Even as you read this, more than 12 million people struggle to cope with the worst effects of the famine in the Horn of Africa. More than 500,000 people have had to flee to refugee camps. The UN has warned that over 300,000 children are severely malnourished and “in imminent risk of dying.” And we are yet to hit rock bottom: the famine continues to spread and threatens to engulf the whole of Somalia.
While few anticipated the magnitude of the crisis, food insecurity has afflicted the region for a long time now. Over the years, the International Aid/ Development community has expended much time and focus on activities designed to address the issue. That a famine of this magnitude could still strike the Horn shows that we need to rethink our strategies.
So far, the famine has been reported largely in terms of the magnitude of its effects, the number of victims and the emergency relief required/ mobilised. And understandably so, for this is the immediate task at hand, and a formidable one at that.
“If donors, development agencies and governments do not attend to the medium and long term, this kind of tragedy will happen again,” said IFAD Vice President Yukiko Omura, at a recent emergency meeting on the issue, at the FAO in Rome. “We must think not only about saving lives today, but build sustainable livelihoods to avoid future calamities,” said Jacques Diouf, the FAO president.
The UN estimates that about $2.5 billion in aid is required to meet the current crisis. Almost 50% of this requirement remains unmet so far. The recent economic crises have much to do with the reluctance of governments and the public to pledge more. However, it also reflects a lack of confidence in the effectiveness of international aid to East Africa so far.
Diouf suggested that the lack of results might be down to the fact that we’ve been focussing on the wrong areas. “What the world is seeing now is the unfortunate result of three decades of underinvestment in agriculture and underdevelopment,” he said.
The region’s food-economy is built on small-scale farming, which is the main source of livelihoods and resilience to shocks. “We cannot control droughts, but we can control hunger. To do so we must invest in the world’s smallholder farmers so that they can feed their communities and their families,” said Omura.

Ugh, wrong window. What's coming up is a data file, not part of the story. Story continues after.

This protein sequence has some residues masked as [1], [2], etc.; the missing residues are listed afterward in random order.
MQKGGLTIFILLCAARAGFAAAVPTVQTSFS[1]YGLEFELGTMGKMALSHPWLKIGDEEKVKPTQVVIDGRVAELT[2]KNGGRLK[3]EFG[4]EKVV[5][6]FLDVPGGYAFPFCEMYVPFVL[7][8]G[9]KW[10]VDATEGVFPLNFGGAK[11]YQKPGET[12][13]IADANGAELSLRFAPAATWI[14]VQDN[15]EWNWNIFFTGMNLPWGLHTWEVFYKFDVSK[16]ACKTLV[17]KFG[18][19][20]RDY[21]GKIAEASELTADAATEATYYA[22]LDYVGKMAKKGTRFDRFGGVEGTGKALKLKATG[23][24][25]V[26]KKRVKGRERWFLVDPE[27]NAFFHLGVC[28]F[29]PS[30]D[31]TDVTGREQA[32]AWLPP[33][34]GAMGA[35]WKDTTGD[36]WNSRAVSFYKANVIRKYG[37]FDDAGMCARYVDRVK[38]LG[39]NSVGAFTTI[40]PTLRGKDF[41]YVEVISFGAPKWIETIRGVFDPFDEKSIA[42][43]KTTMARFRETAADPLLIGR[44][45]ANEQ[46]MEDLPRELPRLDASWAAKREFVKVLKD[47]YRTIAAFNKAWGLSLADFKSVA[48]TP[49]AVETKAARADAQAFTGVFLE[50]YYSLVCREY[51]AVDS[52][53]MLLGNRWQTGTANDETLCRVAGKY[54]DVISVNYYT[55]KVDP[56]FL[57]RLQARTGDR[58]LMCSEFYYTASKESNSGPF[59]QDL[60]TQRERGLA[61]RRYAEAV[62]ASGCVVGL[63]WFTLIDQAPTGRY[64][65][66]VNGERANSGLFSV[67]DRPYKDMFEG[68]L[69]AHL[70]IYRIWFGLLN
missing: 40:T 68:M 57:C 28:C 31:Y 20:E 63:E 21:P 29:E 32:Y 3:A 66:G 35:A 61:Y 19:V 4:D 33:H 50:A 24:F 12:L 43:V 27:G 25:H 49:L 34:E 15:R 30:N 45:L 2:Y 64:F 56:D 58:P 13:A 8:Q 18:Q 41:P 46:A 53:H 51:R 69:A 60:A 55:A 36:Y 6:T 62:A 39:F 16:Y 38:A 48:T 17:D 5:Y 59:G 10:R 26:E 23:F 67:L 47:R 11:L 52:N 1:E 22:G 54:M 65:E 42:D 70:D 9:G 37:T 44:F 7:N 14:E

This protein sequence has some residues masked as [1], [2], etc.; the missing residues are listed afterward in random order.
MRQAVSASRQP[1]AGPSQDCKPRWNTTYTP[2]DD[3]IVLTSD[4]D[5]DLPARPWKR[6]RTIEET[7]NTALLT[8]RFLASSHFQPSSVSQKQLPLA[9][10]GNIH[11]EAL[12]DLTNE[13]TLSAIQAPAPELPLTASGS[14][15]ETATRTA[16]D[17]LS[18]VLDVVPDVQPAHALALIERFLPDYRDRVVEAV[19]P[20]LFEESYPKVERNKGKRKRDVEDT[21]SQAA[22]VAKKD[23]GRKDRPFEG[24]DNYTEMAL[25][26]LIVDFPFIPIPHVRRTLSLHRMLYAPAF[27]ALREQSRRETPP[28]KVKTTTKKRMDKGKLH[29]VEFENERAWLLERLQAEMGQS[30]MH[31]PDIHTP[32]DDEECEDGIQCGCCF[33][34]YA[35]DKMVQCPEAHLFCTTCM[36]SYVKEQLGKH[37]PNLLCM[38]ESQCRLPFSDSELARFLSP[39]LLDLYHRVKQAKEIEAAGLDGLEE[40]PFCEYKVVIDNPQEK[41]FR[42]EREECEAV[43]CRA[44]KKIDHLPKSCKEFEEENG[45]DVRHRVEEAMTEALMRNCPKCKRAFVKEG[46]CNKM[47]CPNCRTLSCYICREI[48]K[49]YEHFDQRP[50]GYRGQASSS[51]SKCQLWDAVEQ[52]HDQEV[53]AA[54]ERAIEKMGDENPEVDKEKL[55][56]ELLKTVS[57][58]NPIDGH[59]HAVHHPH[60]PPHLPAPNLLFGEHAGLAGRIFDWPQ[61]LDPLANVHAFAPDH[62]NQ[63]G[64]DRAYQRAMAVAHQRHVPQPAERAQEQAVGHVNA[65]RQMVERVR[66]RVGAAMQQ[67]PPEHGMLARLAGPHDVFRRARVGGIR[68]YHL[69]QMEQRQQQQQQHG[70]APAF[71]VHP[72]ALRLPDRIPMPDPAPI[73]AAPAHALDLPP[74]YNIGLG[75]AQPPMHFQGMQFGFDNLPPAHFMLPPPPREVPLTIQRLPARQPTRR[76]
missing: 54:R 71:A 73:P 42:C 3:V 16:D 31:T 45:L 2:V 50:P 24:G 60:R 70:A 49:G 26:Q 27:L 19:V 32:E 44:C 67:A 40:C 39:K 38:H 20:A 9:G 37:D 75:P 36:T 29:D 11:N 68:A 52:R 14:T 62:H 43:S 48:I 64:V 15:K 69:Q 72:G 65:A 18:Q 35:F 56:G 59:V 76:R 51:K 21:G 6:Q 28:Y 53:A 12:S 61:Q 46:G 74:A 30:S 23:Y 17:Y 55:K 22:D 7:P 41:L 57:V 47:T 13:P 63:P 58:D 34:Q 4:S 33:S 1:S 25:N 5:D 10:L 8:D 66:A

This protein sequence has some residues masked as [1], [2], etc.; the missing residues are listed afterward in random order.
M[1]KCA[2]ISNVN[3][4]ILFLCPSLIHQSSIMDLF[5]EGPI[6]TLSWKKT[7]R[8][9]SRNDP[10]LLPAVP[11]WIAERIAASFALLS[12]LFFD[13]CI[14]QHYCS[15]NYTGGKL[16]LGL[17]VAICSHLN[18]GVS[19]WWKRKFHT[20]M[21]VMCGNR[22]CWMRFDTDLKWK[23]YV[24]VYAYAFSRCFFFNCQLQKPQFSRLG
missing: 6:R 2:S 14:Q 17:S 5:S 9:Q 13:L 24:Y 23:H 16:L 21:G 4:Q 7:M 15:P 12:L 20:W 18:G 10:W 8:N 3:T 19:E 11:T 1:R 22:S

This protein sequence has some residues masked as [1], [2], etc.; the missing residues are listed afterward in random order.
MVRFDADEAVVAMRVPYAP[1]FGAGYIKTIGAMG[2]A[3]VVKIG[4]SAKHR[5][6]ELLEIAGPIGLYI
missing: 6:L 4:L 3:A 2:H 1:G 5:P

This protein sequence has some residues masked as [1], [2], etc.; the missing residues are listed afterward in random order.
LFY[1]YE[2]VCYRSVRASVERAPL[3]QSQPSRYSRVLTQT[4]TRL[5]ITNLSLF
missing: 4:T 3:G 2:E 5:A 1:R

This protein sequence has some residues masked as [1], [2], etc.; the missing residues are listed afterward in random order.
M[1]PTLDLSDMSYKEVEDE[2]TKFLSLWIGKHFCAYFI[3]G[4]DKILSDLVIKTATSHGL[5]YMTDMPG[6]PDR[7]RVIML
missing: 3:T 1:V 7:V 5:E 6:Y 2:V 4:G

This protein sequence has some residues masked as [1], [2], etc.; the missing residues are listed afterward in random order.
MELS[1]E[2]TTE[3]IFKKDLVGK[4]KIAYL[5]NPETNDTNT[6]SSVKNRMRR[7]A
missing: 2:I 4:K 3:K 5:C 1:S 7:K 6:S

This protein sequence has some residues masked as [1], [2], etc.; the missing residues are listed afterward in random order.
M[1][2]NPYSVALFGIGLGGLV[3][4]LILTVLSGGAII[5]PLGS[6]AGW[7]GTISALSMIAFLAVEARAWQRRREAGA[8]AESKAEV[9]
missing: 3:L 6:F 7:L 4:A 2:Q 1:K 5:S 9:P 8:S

As we look for long-term solutions, we must look at Ethiopia. Over the years, a common-sensical focus on soil/ water conservation and planned land/water-use has defined its agricultural policy. This has improved agricultural productivity and led to greater food security. In some regions such as the northern Tigray, watershed-level soil/water conservation has had very visible effects on farmers’ livelihoods and incomes. So much so that they now spend their own time and money on planning & carrying out such activities.
(Click the picture to play the video ‘Land, Water and Livelihoods: The Watershed Movement in Tigray’)
Besides, Vinod Thomas of The World Bank’s Independent Evaluation Group points out, the government has been increasing investment in irrigation development, and in improving farmers’ access to weather forecasting systems.
Of course, there is much left to achieve in Ethiopia, with many of its regions still in the grip of drought and thousands of people on the move in search of relief. However, there has been a significant improvement over the past 20 years. Tigray used to be a basket case of food-scarcity; it is now one of the areas least-affected by the ongoing famine.
We need to figure out what lessons can be drawn from the Ethiopian example, for other countries in the region. But before that, there is another question that needs to be answered: while the immediate relief operations are of utmost importance, when would be a good time to start building long-term resilience?
(Image courtesy: Lakew Desta, Bahi Dar University, Ethiopia)